Christopher Watts returns to the Festival Fringe with his one-man-show, Bleeding Black, at Greenside, Nicolson Square. The story revolves around a boy who, as he grows into manhood, increasingly has to come to terms with his relationship with what Watts sees as New Zealand’s ‘national addiction’; the game of rugby.
Energetic, fast-paced physicality
A little boy was inclined towards playing football, but his dad, as the local rugby coach, was having none of that. Unimpressed by his five-year-old son’s first rather feeble attempts at the game he bluntly shouts, ‘Stop playing, or harden up’. No lad wants to disappoint his father and so he becomes bullied into a world of aggressive masculinity that would eventually control his life. He keeps hardening up whether it’s in his aspirations to play for the All Blacks, his obsessive support of teams, the spending of money on rugby paraphernalia, the drinking or the relationships that he tries to maintain, but which ultimately his hardness dashes to pieces. He took his father's words to heart until the obsessive and callous behaviour they generated made him just like his father and left him only with regrets.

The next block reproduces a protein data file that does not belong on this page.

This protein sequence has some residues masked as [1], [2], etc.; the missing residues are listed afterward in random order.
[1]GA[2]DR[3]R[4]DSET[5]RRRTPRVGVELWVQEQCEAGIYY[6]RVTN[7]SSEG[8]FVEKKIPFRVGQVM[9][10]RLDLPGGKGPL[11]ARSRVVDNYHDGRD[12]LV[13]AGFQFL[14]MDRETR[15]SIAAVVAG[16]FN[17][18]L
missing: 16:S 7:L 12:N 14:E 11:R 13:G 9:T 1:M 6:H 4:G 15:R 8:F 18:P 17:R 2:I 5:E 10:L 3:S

Watts appreciates the challenge of this type of drama, acknowledging in the opening that that there’s an art to telling your life story without people becoming completely bored. There is no chance of that happening here, given the energetic, fast-paced physicality he deploys but also manages to temper with scenes of calmer reflection. It’s a highly events-centred, action-packed piece that could perhaps gain greater depth from an even closer exploration of the emotional aspect of his relationships.
This play might revolve around rugby, but it could be told many times over in countries around the world where a sport pervades the national psyche, be it football in Europe and most of the Americas or even more extremely American Football in the USA. The specific game is irrelevant. What matters is how its culture impacts, often destructively on the lives of children and families.